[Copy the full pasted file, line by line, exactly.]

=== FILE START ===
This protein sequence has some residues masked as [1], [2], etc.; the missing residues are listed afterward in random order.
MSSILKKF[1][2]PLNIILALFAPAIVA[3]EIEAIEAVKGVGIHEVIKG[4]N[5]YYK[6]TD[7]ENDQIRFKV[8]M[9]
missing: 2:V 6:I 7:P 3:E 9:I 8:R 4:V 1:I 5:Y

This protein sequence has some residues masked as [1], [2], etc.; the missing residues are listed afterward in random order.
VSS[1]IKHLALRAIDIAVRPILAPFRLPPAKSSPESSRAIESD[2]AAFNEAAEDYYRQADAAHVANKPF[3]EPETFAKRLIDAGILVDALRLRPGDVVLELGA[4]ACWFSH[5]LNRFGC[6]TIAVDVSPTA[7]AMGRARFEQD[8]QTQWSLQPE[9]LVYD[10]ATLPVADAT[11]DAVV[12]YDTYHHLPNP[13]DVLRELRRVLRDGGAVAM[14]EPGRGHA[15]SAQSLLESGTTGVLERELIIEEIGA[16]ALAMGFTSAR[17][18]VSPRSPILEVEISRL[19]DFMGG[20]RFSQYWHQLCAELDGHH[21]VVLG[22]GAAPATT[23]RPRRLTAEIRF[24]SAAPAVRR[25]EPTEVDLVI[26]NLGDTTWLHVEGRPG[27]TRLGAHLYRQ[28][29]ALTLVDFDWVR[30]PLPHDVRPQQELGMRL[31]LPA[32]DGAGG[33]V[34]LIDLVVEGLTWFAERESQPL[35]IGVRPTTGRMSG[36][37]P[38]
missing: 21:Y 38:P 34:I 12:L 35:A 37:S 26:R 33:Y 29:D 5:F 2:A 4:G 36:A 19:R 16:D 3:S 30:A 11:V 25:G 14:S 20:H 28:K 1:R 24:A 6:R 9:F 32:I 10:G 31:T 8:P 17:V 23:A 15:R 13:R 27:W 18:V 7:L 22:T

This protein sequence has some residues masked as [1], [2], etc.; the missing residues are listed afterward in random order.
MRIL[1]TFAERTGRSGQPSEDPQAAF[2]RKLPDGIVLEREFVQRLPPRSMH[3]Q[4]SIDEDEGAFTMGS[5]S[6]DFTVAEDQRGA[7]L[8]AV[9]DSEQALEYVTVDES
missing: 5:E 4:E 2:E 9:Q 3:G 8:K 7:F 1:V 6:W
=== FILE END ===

This protein sequence has some residues masked as [1], [2], etc.; the missing residues are listed afterward in random order.
MSSILKKF[1][2]PLNIILALFAPAIVA[3]EIEAIEAVKGVGIHEVIKG[4]N[5]YYK[6]TD[7]ENDQIRFKV[8]M[9]
missing: 2:V 6:I 7:P 3:E 9:I 8:R 4:V 1:I 5:Y

This protein sequence has some residues masked as [1], [2], etc.; the missing residues are listed afterward in random order.
VSS[1]IKHLALRAIDIAVRPILAPFRLPPAKSSPESSRAIESD[2]AAFNEAAEDYYRQADAAHVANKPF[3]EPETFAKRLIDAGILVDALRLRPGDVVLELGA[4]ACWFSH[5]LNRFGC[6]TIAVDVSPTA[7]AMGRARFEQD[8]QTQWSLQPE[9]LVYD[10]ATLPVADAT[11]DAVV[12]YDTYHHLPNP[13]DVLRELRRVLRDGGAVAM[14]EPGRGHA[15]SAQSLLESGTTGVLERELIIEEIGA[16]ALAMGFTSAR[17][18]VSPRSPILEVEISRL[19]DFMGG[20]RFSQYWHQLCAELDGHH[21]VVLG[22]GAAPATT[23]RPRRLTAEIRF[24]SAAPAVRR[25]EPTEVDLVI[26]NLGDTTWLHVEGRPG[27]TRLGAHLYRQ[28][29]ALTLVDFDWVR[30]PLPHDVRPQQELGMRL[31]LPA[32]DGAGG[33]V[34]LIDLVVEGLTWFAERESQPL[35]IGVRPTTGRMSG[36][37]P[38]
missing: 21:Y 38:P 34:I 12:L 35:A 37:S 26:R 33:Y 29:D 5:F 2:A 4:G 36:A 19:R 16:D 3:S 30:A 11:V 25:G 14:S 20:H 28:K 1:R 24:A 6:R 9:F 32:I 10:G 31:T 8:P 17:V 23:A 15:R 13:R 27:W 18:V 7:L 22:T

This protein sequence has some residues masked as [1], [2], etc.; the missing residues are listed afterward in random order.
MRIL[1]TFAERTGRSGQPSEDPQAAF[2]RKLPDGIVLEREFVQRLPPRSMH[3]Q[4]SIDEDEGAFTMGS[5]S[6]DFTVAEDQRGA[7]L[8]AV[9]DSEQALEYVTVDES
missing: 5:E 4:E 2:E 9:Q 3:G 8:K 7:F 1:V 6:W